I can only speculate what happened.
Surely, the NP husband was a really problem, since it is very bad to play without confidence on your opponent. Good people exited the match, but I don't think this was the cause of the problem.
In fact, I felt a bit of disappointment because there was a feeling that this was too much used as an excuse for not winning this game.
Second, we had the one day per move issue. Yes, this is more a real problem, because in a team, in a large team, you must have communications, good communications, to go on the right direction.
But I don’t think this was the main problem, but it contributed to the main problem.
The main problem, for me, was the lack of patient from the more experienced players.
I do believe that CC is a totally different animal than OTB Chess. You cannot use the same logic, you cannot think the same way. And the experience that the "old" ch.com team gained on the first games was not shared with the "new" ch.com team. In part because of the one day pace. But mostly because of a bat attitude of many experienced players of dismissing the new players good will, and basically they said "you are wrong, you are new here, CC is different" and they did not take the time to explain why and how.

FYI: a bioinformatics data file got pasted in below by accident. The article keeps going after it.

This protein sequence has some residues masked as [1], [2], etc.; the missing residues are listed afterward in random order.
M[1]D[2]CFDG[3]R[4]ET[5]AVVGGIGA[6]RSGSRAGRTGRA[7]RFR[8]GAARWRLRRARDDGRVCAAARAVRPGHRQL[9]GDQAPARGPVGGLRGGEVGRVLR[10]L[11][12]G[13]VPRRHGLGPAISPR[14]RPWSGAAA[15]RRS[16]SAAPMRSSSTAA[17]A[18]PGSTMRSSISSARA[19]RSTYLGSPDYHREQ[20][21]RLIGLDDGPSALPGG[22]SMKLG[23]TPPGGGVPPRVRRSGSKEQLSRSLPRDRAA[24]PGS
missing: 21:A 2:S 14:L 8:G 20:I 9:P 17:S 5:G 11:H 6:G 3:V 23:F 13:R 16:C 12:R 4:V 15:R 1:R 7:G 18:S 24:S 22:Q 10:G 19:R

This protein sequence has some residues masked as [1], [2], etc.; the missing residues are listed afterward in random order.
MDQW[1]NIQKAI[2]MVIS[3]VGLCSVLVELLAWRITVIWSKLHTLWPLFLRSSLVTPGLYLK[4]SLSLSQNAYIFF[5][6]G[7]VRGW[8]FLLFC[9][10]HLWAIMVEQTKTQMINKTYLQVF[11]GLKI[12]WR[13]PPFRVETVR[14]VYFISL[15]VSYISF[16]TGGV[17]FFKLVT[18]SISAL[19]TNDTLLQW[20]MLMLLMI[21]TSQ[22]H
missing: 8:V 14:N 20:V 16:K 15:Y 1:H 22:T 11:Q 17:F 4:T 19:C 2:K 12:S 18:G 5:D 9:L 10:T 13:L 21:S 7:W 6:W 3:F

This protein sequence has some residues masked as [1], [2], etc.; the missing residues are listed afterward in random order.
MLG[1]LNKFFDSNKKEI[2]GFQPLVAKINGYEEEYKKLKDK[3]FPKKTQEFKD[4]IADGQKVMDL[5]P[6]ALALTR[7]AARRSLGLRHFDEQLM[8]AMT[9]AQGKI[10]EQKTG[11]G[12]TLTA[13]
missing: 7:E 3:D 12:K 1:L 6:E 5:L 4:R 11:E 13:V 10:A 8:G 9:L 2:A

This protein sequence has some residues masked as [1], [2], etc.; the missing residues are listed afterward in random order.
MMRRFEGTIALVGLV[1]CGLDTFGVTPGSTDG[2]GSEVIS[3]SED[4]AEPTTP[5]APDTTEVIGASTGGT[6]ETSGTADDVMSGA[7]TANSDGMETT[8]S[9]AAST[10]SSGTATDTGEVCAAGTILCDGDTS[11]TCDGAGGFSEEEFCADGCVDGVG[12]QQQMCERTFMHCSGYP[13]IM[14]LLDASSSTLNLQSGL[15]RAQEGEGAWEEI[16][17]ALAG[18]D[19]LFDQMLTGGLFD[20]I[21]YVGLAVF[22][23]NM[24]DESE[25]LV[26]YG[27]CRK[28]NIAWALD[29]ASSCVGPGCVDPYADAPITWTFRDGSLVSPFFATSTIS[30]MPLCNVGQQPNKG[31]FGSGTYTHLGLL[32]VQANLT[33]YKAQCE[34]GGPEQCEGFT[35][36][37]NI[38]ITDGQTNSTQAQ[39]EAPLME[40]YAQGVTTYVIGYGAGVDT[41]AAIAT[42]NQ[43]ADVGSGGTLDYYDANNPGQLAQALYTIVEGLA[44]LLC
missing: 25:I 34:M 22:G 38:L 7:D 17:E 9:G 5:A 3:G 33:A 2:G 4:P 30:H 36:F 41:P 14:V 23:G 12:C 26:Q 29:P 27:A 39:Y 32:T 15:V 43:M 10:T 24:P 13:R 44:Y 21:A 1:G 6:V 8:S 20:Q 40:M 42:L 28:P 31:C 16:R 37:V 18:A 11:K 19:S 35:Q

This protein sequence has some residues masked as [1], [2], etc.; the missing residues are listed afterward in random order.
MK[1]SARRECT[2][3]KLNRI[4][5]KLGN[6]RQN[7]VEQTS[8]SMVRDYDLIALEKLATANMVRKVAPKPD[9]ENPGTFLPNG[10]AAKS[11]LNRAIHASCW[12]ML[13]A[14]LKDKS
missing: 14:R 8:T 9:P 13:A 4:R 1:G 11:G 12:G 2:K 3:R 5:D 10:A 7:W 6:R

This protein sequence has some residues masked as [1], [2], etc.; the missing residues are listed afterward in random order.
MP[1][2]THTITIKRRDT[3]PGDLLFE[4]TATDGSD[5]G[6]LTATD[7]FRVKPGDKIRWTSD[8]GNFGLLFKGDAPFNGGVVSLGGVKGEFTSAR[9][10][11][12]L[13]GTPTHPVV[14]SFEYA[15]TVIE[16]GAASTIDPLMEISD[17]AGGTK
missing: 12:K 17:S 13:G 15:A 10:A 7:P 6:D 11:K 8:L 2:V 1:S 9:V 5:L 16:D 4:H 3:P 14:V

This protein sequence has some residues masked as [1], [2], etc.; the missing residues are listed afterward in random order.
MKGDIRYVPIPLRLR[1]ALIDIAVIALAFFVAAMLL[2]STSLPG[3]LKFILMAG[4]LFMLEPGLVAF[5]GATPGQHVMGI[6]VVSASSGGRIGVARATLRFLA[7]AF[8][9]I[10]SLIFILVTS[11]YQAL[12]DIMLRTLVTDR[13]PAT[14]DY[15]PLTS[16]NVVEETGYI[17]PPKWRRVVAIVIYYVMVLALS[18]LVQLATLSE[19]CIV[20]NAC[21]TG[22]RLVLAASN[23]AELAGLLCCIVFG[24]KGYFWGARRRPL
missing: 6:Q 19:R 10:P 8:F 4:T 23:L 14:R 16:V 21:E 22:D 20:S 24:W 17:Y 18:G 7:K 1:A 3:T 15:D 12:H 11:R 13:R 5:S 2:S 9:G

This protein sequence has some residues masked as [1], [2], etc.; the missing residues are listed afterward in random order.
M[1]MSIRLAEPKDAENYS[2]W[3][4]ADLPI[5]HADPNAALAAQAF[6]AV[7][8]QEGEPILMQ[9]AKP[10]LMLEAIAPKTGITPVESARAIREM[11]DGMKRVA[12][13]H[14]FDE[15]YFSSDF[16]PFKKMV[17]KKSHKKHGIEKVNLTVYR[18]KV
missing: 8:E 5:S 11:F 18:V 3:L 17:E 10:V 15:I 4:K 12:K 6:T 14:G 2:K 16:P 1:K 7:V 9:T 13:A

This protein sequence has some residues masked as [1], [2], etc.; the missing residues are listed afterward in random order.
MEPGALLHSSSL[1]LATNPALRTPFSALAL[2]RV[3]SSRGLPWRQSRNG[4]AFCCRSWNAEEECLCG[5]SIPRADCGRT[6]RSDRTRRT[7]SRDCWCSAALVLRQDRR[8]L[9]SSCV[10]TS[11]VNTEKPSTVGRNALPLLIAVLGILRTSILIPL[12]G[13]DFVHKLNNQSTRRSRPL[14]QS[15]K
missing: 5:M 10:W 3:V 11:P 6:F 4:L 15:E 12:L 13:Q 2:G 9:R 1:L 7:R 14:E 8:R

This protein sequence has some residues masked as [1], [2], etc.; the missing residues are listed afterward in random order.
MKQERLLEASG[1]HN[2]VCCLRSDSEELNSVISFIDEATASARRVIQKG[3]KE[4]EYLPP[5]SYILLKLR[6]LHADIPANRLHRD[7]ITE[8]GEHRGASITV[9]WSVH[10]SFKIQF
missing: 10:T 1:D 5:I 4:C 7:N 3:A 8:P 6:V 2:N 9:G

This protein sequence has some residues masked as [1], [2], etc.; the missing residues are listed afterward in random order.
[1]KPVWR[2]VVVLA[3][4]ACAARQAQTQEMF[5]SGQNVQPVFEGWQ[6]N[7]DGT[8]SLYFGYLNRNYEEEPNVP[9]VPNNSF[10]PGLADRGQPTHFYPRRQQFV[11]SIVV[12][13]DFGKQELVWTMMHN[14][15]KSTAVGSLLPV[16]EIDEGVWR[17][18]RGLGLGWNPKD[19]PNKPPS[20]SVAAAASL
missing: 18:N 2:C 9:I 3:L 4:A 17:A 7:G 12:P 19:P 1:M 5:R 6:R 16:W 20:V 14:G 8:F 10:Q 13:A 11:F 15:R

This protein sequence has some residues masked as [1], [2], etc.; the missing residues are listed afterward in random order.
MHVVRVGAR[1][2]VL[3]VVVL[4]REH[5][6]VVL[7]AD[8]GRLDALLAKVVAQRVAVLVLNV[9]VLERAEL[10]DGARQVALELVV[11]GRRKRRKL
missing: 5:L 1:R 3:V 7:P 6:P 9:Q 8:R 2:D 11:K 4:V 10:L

From me, and I believe that from others too, there was joy of the new approach of the new players, to dismiss hard engine work and voting on "human" moves. It is kind of boring to "scratch for centipawns", as Tabanus said. I was very bored from the two challenges before this last one, where the game became so computer driven, and so technical, that spoiled all the fun from me. The level was so high, that I could not enjoy, neither understand most of the discussion. Then this new group of people came, sharing the voice with the "experienced" world team and dared to think more by their own brains instead of following the old ones. I was excited again, and I supported it.
Well, I was wrong.
The centipawn scratchers were right. CC is a complete different animal than OTB. Lucky for us, our opponent was not an experienced CC player, so we did not lose. But... it was fun, I did learned a lot about chess, and about human beings, again.
This is just a point of view. I have a lot of points of view, not every one of them is coherent. :)
|Feb-17-11|| ||OhioChessFan: <waitaka: From me, and I believe that from others too, there was joy of the new approach of the new players, to dismiss hard engine work and voting on "human" moves. It is kind of boring to "scratch for centipawns", as Tabanus said.>|
Boring and necessary.
<Then this new group of people came, sharing the voice with the "experienced" world team and dared to think more by their own brains instead of following the old ones. I was excited again, and I supported it.>